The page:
I read Weird Things People say in Bookshops in one sitting. It is a compilation of, well, weird things people say in bookshops. Majority of the contributors to this book are owners of independent book shops, which, for reasons one can guess, seem to attract their more than fair share of odd fish. There was an independent book shop in the town I used to live a few years ago. (I expect it has gone out of business by now.) It used to advertise itself as the only real bookshop. This in a town which had more second-hand bookshops (not to speak of Waterstone’s and about-to-go-bankrupt Borders) than I have teeth in my mouth. Quite what made this one (which sold brand new books without any discount, but no second-hand books) the real bookshop as opposed to others which were ‘unreal’ was not immediately apparent to me. The owner (at least I thought he was the owner) of the bookshop was pretty odd himself. He had an uncanny resemblance to that bald guy in the Coen Brothers film The Miller’s Crossing. The dome of his bald head was barely visible above the counter, but he had an incredibly booming voice. If I were to compile a book of strange things bookshop proprietors say, this guy alone would have contributed a few dozens. Say, if you entered his bookshop on a scorchingly hot day, he would announce in a voice that could be heard in the next doors barber’s shop, “Excellent day for tea, what say you?” and would look at you as if he had posed you a philosophical question which, in another time, Wittgenstein would be debating.
I don’t know why I bought Maureen Lipmann’s Past-It Notes. I can’t say I have watched any of Lipmann’s plays or films. I might have read some of her news-paper columns, which, I regret to announce, failed to leave a lasting impression on my mind, which is forever eager to absorb new information (so long as it does not belong to any of the categories mentioned in the first paragraph). I started reading Past-It Notes, but I can’t say, after reading the first couple chapters, I really got into it. The writing style is not particularly riveting or witty, and the content is banal. I mean are you really interested in wanting to know about Lipmann’s move from her “spacious Edwardian” house with its “Edwardian” garden into a flat in Paddington, a move which would have never come to fruition but for the vital contribution from some woman Lipmann met on the set of one of her plays (or was it a panto? Who gives a s**t?)? But I have not given up on Lipmann yet. Perhaps I should read the Introduction, which I skipped. That might give me a clue what the woman is on about.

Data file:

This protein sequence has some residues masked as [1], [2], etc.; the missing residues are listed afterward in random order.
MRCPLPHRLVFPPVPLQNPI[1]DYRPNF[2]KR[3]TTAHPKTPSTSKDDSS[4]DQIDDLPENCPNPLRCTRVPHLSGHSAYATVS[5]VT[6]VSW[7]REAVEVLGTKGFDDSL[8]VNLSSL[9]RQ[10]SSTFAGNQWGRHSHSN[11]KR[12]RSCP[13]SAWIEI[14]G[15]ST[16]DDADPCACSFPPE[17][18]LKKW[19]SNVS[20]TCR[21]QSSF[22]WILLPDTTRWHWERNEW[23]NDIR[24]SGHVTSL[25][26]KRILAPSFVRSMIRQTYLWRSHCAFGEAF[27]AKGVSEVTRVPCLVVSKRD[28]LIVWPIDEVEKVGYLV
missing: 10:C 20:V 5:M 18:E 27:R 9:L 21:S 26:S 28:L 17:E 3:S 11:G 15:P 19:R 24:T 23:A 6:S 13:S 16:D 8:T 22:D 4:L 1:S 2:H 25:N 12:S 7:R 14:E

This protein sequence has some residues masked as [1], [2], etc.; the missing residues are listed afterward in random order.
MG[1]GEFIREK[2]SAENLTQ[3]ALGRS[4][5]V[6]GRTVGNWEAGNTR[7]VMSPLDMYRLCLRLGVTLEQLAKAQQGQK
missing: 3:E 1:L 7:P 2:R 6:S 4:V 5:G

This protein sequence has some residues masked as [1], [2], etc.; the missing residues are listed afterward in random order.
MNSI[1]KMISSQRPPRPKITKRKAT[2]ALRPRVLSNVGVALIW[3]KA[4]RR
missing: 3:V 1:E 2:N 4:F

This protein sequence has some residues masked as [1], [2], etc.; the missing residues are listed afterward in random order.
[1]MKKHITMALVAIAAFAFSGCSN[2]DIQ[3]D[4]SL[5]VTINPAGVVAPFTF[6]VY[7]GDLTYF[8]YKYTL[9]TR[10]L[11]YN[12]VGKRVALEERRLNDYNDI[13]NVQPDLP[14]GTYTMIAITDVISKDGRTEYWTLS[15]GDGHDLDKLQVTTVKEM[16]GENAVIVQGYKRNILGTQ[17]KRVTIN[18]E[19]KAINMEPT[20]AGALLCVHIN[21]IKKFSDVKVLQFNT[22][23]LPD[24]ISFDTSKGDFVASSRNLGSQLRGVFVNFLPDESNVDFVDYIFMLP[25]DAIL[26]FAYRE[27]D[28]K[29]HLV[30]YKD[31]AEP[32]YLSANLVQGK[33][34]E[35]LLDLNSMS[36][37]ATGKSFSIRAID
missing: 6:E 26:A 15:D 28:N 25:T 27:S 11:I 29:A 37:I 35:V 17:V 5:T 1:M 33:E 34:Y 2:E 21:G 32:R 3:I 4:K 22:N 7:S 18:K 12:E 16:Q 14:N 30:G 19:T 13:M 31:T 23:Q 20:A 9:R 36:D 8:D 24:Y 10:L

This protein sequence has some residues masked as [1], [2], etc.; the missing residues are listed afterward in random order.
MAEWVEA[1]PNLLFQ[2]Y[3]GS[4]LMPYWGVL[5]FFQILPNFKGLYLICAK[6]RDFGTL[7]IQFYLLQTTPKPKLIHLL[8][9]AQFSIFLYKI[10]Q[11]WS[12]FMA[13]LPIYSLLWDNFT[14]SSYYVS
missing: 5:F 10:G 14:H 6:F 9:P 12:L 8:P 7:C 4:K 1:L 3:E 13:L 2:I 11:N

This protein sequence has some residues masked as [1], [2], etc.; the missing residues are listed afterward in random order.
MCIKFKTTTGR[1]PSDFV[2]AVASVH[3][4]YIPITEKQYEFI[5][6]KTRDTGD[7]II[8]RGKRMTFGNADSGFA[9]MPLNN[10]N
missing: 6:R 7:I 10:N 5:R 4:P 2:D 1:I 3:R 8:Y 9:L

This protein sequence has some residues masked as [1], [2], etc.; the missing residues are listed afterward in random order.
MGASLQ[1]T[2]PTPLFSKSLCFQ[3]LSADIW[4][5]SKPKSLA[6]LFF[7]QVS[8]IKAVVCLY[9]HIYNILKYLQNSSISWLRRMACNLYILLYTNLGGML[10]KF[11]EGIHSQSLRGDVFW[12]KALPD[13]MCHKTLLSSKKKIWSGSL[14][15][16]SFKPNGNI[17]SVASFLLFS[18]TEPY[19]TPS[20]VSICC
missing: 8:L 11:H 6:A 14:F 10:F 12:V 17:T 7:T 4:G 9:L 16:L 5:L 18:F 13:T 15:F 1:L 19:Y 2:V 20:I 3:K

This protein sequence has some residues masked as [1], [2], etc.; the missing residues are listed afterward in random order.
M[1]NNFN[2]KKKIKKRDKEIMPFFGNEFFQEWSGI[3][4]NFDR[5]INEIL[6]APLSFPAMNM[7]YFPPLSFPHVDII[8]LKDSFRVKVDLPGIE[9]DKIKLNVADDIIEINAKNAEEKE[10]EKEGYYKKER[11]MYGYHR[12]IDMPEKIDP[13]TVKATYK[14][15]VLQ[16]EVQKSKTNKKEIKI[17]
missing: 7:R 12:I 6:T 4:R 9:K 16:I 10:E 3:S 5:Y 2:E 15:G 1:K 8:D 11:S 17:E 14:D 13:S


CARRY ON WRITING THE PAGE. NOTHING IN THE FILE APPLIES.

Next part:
I murdered my Library by Linda Grant is a bit of a rip off. At 28 pages long it is really an essay than a book (or a Kindle Single). In it Grant (one of my favourite writers) moans about having to get rid of half of the books she owned when she moved from a bigger to a smaller flat. Grant is apparently so depressed, so insecure (why?) that she has neither the will nor the concentration to write another novel. The ground has been taken from under her feet (why did she move house, then?). She is wrecked with guilt for having damaged her connection with the little girl (presumably Grant herself when she was a little girl) who embarked on a library collection. Grant could just about muster up enough energy to type this provocatively titled essay, which Kindle has kindly made available for 99 p. I hope you will be a willing sucker like me to buy this essay (it’s well written; you expect nothing less from Grant). One hopes Grant’s depression lifts soon (would Prozac help?) and she will find the energy to bring out a new novel I love to read.
I think I shall read the sizzling secrets of a virgin—sorry Virgin—air hostess. I am off to Malaga. This seems just the kind of book to read when your brain is in theta.